WHO seeking US$56 million to fight Zika

  • 18/02/2016
Municipal workers gesture before spraying insecticide at the neighborhood of Imbiribeira in Recife, Brazil, January 26, 2016. The operation is part of the city's effort to prevent the spread of Zika's vector, the Aedes aegypti mosquito, according to a statement from Municipal Health Secretary. REUTERS/Ueslei Marcelino - RTX24508

By Stephanie Nebehay

The World Health Organization (WHO) says that US$56 million will be needed until June to fund a strategy to combat the Zika virus which has spread to 39 countries and has been linked to birth defects in Brazil.

The funds sought, including US$25 million for the WHO, would be used to fast-track vaccines, carry out diagnostics and research into how the mosquito-borne virus spreads, as well as virus control, the WHO said.

Last year, the United Nations health agency was forced to admit its handling of an Ebola virus epidemic, which killed more than 11,300 in two years, most of them in West Africa, had been inadequate.

Public health expert Lawrence Gostin said on Wednesday (local time) the WHO's reaction to the Zika emergency was again "too little, too late".

The WHO declared the Zika outbreak a global public health emergency on February 1, noting its association with two neurological disorders, microcephaly in babies and Guillain-Barre syndrome that can cause paralysis.

Director-General Margaret Chan will travel to Brazil from February 22-24 to review Zika-related measures supported by WHO and will meet the health minister, a WHO spokeswoman said.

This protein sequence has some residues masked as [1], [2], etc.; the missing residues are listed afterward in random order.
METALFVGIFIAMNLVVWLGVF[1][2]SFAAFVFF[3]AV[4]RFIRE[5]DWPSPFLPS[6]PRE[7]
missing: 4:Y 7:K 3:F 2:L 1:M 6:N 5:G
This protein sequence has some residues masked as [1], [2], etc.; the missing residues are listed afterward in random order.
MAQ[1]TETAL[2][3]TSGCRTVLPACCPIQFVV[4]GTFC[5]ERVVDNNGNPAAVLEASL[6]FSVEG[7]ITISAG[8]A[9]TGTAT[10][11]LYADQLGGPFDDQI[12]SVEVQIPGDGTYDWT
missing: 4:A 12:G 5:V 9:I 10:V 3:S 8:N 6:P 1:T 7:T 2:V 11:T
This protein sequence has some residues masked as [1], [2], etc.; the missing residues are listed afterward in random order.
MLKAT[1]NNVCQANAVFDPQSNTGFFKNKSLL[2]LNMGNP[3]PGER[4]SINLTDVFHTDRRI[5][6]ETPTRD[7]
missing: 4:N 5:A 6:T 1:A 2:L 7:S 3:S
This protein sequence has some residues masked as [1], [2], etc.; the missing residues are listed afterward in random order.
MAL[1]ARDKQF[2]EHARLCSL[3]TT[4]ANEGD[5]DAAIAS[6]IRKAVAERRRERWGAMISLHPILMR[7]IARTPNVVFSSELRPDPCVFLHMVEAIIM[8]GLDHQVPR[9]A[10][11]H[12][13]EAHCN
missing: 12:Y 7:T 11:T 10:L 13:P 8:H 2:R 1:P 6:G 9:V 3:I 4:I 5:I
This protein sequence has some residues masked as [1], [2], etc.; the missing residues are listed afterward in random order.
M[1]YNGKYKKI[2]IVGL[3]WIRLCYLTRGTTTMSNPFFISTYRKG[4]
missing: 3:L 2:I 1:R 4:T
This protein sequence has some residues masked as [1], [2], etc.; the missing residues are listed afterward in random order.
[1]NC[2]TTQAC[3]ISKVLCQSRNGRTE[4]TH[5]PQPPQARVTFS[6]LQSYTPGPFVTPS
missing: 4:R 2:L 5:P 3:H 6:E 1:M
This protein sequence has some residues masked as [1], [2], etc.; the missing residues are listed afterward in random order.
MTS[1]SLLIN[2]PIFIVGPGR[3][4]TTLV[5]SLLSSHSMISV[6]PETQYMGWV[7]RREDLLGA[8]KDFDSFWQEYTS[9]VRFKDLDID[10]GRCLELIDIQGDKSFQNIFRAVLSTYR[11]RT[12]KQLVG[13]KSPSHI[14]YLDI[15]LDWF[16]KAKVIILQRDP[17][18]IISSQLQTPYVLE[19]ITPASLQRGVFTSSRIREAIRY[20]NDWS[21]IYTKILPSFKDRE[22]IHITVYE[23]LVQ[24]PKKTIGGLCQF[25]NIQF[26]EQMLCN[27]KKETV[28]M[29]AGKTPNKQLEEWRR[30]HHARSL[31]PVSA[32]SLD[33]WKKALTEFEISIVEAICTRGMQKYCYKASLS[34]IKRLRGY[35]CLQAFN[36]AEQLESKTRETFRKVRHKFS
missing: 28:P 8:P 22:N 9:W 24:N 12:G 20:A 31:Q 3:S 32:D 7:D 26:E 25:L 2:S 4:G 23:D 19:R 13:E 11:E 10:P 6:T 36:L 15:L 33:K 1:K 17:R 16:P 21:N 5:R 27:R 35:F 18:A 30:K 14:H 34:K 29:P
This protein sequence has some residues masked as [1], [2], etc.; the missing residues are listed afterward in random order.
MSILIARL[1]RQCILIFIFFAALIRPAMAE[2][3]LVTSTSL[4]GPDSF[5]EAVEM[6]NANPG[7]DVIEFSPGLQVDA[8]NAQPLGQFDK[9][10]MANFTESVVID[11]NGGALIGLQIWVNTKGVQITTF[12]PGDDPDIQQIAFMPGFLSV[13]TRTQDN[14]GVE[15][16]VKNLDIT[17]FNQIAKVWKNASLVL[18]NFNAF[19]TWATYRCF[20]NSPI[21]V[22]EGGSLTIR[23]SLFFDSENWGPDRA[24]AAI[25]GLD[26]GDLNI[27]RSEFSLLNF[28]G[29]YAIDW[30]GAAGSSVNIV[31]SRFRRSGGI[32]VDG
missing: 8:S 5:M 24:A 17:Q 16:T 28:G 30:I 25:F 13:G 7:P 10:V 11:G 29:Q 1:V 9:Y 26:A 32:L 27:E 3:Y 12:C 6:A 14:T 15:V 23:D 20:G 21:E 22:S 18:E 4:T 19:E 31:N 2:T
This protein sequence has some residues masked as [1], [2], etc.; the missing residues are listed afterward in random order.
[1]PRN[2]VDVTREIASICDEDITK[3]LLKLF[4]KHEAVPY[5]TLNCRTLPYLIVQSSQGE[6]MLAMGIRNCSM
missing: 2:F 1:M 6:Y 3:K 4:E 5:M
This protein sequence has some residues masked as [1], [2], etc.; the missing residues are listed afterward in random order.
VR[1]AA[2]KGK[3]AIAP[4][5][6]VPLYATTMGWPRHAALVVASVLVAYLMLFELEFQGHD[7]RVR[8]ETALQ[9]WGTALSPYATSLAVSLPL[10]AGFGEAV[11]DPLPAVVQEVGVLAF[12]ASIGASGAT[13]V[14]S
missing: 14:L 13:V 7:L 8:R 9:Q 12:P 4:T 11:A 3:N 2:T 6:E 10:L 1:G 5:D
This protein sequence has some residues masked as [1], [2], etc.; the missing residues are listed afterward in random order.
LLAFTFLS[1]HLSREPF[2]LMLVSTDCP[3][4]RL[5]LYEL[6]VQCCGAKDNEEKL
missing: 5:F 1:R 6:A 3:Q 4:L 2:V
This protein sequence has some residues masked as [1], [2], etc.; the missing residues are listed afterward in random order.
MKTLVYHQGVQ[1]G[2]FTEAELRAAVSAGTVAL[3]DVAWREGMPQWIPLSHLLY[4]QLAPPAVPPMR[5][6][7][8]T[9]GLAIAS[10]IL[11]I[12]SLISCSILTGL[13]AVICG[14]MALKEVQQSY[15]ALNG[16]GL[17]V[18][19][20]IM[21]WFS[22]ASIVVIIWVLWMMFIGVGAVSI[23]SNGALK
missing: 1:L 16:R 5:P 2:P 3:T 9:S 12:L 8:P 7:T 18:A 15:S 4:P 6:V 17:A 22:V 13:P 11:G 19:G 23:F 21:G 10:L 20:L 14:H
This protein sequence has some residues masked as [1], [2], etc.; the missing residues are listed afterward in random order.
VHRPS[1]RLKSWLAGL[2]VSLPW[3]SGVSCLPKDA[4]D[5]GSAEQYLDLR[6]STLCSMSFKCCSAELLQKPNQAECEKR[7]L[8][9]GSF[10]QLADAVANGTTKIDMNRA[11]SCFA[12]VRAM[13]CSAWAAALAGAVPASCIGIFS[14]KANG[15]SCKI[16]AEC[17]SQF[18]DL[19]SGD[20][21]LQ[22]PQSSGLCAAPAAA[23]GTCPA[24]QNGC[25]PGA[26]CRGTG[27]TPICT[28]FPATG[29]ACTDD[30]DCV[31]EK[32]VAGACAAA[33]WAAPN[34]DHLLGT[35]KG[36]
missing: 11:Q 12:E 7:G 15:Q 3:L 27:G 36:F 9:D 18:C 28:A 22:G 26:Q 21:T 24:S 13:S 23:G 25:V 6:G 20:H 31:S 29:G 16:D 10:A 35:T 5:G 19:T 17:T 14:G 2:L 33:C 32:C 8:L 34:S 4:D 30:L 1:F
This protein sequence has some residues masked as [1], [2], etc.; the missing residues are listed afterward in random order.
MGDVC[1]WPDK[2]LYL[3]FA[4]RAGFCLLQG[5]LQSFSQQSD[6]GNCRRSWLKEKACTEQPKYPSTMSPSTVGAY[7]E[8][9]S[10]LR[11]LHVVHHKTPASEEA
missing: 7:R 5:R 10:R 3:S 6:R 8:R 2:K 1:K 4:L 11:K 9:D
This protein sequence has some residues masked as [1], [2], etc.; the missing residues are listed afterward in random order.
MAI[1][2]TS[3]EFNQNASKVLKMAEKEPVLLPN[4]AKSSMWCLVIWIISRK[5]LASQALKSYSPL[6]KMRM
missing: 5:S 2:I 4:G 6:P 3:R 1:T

"Possible links with neurological complications and birth malformations have rapidly changed the risk profile for Zika from a mild threat to one of very serious proportions," Chan said in the WHO's strategy paper.

But Gostin, a professor at Georgetown University in Washington, warned that the WHO had "grossly underestimated" the task as the virus was likely to spread to many other regions from the Americas.

States with major Zika outbreaks could incur up to a 10 per cent loss in GDP, as was "likely" in Brazil, he said in a statement.

Brazil said on Wednesday it is investigating the potential link between Zika infections and more than 4443 suspected cases of microcephaly, a condition marked by abnormally small head size that can result in developmental problems.

Researchers have confirmed 508 of these cases as microcephaly. The ministry said last week that 41 of the confirmed cases of microcephaly had shown links to Zika infection but did not update the figure.

Reuters

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